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My first ever documented dance is the robot dance. I was around two then, holding a fork with a slice of fried banana, indulging my parents in my interpretation of a mechanical contraption. (I probably had no idea I was even doing that.)

Then came the Spice Girls/boy band era of the 90’s. Like the fun and cool thing to do in school at the time, four classmates and I made a Spice Girls’ Stop dance number for one of those Christmas parties. (I was Ginger Spice, if memory serves me right.) There were other songs, other dances, and little girls drama along the way. And at home? I choreographed a dance with two neighbors and my sister, even illustrating both the step and sequence (with written labels) on a sheet of paper. To top it all off, I even made each of them dance as a test. (with grades, of course) I also vividly recall the time an uncle and aunt reprimanded us for instigating a cousin dance to Backstreet Boys’ Get Down, all because of “Oooh baby you’re so fine I’m gonna make you mine your lips they taste so sweet…”

Good times.

Somewhere along the pre-adolescence, I grew overly-conscious of myself and danced less. In (futile) hopes of returning to it, one of the aforementioned neighbors and I decided to join a Trumpets workshop in streetdancing back in Grade 6. To this day, Craig David’s Re-Rewind reminds me of getting lost in velvety black curtains and sheepishly attempting to salvage my ego as I awkwardly re-joined the other dancers onstage in our culminating performance. Independent Women by Destiny’s Child is part of a recurring nightmare where I’m always the last one in class to learn a set of dance steps. Much as I tried, I always just lacked the hip-hop punch and bodily coordination for it. After that, I danced only when I had to. And when I did (hello phys ed group indigenous dance routines in high school) I always felt stupid and awkward. I hated dancing.

For those who know me well, it may come as a complete shock that there was a once a time I loved to dance. Thinking about it is actually funny and sad. Funny, because it seems so far away that I used to be that person. I am the worst at eye-hand-body (and all other parts in between) coordination. But the sad truth is that I love dance. Every time I see a beautiful routine, I get goosebumps, and the desire to leap alongside the dancers. However, I stop myself from doing so because the dancing part in my system has been rendered non-functional.

Dancing is one of those things that makes you feel truly naked, like raw meat on a chopping board. This is partly because dancing involves moving your very own skin and bones. The other part is how the way you move says a lot about what you think about yourself. I find that when you hate yourself and your body, dancing becomes tantamount to a prolonged walk of shame. Perhaps, this is because dancing is a lot about an acceptance of who you are.

Moving your body is the most obvious (it’s actually the primal) form of self-expression, and it is shared only upon being seen. When it is seen, you know that what they see is the very (literal) meat of you. So if you don’t even like you, it’s hard to miss. Hence, one of the greatest tragedies is feeling that your ability in expressing yourself through dance is weird, shameful, and ugly. It says a lot about your relationship with yourself.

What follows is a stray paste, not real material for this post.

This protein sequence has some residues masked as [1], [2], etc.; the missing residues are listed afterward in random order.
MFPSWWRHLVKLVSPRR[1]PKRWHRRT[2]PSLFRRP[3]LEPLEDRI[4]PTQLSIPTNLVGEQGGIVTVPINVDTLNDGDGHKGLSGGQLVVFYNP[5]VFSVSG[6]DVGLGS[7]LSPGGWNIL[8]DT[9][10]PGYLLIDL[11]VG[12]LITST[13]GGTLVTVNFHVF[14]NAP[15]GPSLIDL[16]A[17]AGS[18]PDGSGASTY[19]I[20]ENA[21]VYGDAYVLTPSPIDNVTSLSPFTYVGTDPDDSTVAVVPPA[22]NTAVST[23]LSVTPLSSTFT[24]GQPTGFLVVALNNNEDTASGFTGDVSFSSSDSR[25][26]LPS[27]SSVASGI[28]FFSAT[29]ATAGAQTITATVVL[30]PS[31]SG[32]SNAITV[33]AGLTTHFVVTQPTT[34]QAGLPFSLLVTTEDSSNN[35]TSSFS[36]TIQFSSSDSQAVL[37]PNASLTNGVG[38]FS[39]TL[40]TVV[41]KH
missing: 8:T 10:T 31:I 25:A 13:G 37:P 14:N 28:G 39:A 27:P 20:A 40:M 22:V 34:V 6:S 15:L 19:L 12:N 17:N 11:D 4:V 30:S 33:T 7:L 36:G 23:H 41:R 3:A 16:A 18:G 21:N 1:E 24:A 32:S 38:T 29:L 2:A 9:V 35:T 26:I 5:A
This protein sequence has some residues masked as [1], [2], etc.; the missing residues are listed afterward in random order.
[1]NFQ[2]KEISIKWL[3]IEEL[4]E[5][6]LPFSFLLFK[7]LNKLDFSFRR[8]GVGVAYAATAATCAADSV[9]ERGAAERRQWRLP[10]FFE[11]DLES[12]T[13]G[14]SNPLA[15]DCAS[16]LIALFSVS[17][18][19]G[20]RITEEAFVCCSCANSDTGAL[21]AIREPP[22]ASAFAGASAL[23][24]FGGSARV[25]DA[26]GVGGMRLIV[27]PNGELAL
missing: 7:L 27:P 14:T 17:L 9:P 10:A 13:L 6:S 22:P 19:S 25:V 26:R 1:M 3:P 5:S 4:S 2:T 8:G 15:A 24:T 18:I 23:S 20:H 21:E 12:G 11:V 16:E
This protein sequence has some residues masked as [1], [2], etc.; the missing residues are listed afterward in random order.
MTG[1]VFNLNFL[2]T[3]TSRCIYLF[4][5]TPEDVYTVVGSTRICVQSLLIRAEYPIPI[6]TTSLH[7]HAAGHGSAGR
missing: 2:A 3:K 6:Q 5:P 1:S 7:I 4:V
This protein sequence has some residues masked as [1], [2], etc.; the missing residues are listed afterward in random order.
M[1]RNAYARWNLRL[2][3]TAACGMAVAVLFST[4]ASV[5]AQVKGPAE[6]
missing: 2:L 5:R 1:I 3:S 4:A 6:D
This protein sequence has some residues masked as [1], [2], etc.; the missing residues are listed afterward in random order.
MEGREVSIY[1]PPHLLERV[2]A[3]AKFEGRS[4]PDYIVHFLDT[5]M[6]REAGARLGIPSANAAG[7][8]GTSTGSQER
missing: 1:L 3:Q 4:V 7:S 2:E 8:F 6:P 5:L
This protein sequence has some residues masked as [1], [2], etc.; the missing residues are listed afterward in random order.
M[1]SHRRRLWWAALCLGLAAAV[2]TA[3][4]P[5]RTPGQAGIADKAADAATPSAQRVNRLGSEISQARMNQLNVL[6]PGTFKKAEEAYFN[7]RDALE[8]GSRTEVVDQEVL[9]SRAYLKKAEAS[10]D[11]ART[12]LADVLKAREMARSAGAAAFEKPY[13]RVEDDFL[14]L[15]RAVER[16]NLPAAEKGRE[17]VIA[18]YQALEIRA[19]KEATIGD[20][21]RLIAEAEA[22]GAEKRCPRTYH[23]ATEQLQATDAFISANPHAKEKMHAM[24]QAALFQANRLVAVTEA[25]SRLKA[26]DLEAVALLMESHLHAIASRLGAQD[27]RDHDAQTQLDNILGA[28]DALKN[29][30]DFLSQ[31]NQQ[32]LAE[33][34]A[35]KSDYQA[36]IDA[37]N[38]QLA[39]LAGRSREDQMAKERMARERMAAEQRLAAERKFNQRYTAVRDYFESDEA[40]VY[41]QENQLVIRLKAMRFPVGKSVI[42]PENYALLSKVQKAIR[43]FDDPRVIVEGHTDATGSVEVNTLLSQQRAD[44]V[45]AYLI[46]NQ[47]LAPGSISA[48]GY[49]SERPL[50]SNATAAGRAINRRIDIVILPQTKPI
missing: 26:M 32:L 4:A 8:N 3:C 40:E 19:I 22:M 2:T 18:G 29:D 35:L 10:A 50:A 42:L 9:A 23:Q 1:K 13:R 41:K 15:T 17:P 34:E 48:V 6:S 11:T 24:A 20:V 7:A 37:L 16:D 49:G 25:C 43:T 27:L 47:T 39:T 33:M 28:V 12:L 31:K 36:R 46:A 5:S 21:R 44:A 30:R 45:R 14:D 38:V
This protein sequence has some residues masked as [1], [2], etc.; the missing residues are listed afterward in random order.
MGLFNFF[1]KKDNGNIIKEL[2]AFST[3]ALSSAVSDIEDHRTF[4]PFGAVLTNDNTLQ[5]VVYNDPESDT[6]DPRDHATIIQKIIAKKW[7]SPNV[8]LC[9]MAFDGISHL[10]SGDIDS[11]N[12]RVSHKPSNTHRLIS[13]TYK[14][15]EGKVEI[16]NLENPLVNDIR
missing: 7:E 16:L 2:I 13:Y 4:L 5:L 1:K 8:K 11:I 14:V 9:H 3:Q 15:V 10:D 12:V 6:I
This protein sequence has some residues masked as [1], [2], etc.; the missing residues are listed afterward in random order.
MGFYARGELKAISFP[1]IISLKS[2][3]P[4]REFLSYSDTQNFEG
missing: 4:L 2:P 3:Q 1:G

No matter how hard you try though, I don’t believe anybody can completely get dancing out of their system. Dancing is an element of being human. Even if it seemingly involves only the physical self, it actually speaks to us in a cross-cultural language that transcends words. It’s a universal language that speaks not only to the eyes, but to the soul. Somewhere between the gesturing of the fingers and the pointing of the toes are stories as diverse as the human emotional spectrum can experience. Then there are the dances that feel like lost prayers from within you, which you realize you had only in that moment of watching. Its power of dance is not limited to the strength evoked (and needed) in movement; dancing has a way of healing and liberating the inner self.

(Melanie and Marko in a contemporary dance. One of my favorite routines.)


Well, guess what?

Tonight I faced one of my long-time fears and joined a Zumba class.

Granted, my eye and body coordination was at its usual slowness. But who gives a shit? It felt great to get all sweaty, flail my arms, jump around, and wiggle my ass. (thankfully, the class included elderly people. Not to imply anything about them, really, but it’s a comfort.)

It’s been a lifetime struggle to grow comfortable with myself, especially with (and in) my own skin. I’m my own worst critic, and fiercest source of rejection. So aside from learning to care less about things that don’t really matter, lately I’m learning to get naked with myself, and enjoy it. My private bellydances and shimmying sessions metaphorically indicate how much I’m growing to embrace myself in the pleasure of my own skin.

Only in rare, split-second occasions do I feel beautiful when I dance. I’m still warming up. For now, I’m simply enjoying the gift of movement and the beat of the music. The wonder of being silly, alive, and human.


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